SHERWOOD — Monday’s monthly meeting of the Sherwood Village Council was attended by nearly two dozen citizens looking to voice their concerns about a possible upcoming project.

The “Cepheus Solar Project” has been a hot-button topic for several months, not only among those who reside within the village but also among township and county officials.

The proposed solar field project is set to occupy acreage to the north and east of the village.

On, Monday those opposing the project had their opportunity to voice their displeasure about the project.

“They way I look at it is that the landowners that are leasing their ground have everything to gain,” said Lesley Hange, who lives across the road from the proposed project. “And and the rest of us here (tonight) and those that live around the area have everything to lose and nothing to gain.”

Hange, who provided village officials several pages of research materials, added that many of the concerns with the project “included but aren’t limited to” issues like exposure to chemicals, excessive storm run-off, devaluation of properties and lack of economic growth for the village and its businesses.

Others like John and Kate Hagerty questioned the long-term plan for the project, questioning the fate of the land when the solar panel project is no longer running and the effect the panels will have on the regional wildlife.

Land owner, Todd Rosebrock, who is leasing his land to house the project, also joined the meeting via telephone to state his opinion and answer questions.

“This project came along and the company explained to us the benefits that would come into the Sherwood community,” said Rosebrock about his family’s thought process to lease the land for the project. “And it sounded pretty good to us. A lot of people talk about clean, renewable energy and a project like this is (one).

“And according to the contract, the company would have to return (the land) to its original condition,” added Rosebrock. “So at the end of the contract it would be farm-able just like it is today. But really, I can think of three million reasons why this project is good for all of us.”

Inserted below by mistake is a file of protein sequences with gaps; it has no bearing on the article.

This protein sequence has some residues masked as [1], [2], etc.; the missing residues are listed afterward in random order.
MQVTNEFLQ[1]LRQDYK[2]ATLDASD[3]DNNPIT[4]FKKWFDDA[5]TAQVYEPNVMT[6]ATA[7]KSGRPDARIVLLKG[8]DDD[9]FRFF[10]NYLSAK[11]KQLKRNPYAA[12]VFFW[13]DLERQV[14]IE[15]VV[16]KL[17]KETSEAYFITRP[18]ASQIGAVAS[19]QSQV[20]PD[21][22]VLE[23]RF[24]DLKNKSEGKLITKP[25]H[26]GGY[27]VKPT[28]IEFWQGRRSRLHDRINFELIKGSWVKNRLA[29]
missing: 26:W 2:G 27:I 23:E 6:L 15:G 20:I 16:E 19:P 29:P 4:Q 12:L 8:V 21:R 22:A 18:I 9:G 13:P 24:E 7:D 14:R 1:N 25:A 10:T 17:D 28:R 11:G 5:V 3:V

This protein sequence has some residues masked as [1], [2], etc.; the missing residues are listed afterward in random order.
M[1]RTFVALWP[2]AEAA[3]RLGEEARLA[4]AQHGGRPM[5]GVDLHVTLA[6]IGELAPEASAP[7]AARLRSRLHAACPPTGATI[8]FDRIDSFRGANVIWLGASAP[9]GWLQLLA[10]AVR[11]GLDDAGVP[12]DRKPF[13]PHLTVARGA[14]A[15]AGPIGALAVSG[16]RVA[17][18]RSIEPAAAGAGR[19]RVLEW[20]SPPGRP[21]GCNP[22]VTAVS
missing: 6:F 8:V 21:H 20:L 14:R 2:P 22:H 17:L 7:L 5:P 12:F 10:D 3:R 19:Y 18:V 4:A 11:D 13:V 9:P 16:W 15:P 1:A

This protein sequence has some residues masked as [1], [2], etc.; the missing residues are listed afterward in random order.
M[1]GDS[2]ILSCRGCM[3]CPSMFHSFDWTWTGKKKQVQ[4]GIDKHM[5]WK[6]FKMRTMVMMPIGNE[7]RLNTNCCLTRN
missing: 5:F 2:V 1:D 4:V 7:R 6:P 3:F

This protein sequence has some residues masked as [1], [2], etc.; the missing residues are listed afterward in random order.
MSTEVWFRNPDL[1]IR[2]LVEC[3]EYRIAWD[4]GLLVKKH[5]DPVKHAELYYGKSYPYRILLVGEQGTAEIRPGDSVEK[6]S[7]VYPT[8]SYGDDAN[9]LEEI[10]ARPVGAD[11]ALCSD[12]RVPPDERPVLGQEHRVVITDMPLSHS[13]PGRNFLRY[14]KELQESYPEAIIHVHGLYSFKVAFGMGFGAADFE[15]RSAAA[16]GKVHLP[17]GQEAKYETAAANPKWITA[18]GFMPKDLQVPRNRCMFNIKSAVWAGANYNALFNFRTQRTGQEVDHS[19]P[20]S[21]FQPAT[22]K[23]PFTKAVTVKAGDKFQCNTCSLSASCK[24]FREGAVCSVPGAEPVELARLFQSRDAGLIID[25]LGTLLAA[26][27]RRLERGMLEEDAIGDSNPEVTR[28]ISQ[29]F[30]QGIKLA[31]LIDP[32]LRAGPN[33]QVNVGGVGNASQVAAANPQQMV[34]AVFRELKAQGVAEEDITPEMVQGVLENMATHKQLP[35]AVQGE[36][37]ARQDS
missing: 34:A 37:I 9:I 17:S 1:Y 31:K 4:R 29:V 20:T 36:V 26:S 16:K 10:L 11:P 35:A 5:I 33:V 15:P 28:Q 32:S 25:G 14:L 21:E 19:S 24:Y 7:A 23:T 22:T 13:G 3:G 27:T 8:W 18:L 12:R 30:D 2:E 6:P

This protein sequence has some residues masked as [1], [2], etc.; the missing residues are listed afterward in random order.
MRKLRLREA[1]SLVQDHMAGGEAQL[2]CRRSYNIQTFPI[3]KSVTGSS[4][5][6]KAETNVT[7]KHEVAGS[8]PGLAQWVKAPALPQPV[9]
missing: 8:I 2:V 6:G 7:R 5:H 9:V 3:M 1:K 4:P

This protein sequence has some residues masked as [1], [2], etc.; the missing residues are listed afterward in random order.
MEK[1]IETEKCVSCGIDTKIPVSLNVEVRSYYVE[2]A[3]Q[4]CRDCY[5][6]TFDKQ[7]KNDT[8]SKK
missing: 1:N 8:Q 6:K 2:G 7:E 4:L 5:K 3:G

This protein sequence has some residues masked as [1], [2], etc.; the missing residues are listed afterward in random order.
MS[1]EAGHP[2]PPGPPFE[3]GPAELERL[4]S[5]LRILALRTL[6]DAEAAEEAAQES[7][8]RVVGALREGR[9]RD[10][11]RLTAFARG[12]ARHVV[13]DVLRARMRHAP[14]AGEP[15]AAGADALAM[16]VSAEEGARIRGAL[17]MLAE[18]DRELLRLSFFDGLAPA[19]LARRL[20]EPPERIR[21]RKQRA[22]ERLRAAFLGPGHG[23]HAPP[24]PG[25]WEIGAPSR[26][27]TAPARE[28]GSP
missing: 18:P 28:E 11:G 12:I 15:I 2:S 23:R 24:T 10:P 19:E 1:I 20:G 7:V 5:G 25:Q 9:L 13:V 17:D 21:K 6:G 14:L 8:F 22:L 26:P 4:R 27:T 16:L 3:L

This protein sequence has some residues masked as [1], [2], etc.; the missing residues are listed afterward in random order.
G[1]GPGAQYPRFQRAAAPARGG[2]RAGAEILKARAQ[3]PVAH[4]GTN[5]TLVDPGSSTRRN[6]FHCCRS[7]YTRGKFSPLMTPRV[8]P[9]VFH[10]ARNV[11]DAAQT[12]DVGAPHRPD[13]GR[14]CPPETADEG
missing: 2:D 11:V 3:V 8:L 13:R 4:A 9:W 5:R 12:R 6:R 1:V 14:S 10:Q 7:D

Another worry for Sherwood-area residents is the sale of the project’s parent company., the original company behind the project, recently sold the rights to Light Source BP, causing further concern from residents about “promises” that were originally made. According to the project director, however, those promises will be kept by the new company.

“BP is a company with strong backing and an interest in developing solar fields,” explained Cliff Scher, who also joined the meeting via phone. “They look to continue the commitments that we’ve given and those that we’ve talked about.”

Some of those commitments, according to Scher, include more than $200,000 for the Central Local School district and more than $250,000 that will be received by townships, Defiance County, and Four County Career Center among others.

Village and county officials reminded residents, both for and against the project, that they can let their opinions be heard by contacting the siting board. And one county office that was represented Monday told residents it would be doing just that.

“I cannot speak for the county commissioners,” explained Erika Wilitzer, executive director of the Defiance County Economic Development office. “But our office will formally put a letter into the Ohio Siting board opposing the project, but we’re waiting until after they submit their application.”

Residents who would like to state their opinion on the project can do so by sending their letters to the Ohio Power Siting Board at 180 E. Broad St., Columbus, Ohio, 43215. The case number that should be cited on the letter is 21-0293-EL-BGN-Cepheus Solar.

Residents can also contact the Ohio Power Siting Board at or at

In other business, ,council:

• approved a quote from Buckeye Roofing on fixing the roof leak on the community room.

• learned that the water line project on Water St. will begin soon.

• reminded residents that the fireman/EMS recognition dinner will be held Sunday at 4 p.m.

• told residents that paving will begin at the end of the month on Vine St. The paving project will case the availability of the yard-waste bags to be moved to the other end of the building.

• approved applying for the first round of Coronavirus Local Fiscal Recovery Funds. Officials noted that the grant would provide around $84,000 made in two payments.

• reminded residents that the food pantry will be open on July 21 from 8-10 a.m.

• heard from a local resident about water issues near the condominiums in the Heritage Drive area. Recent rains have caused sewer problems.

• discussed options for cutting the grass growing around the new fire station facility.

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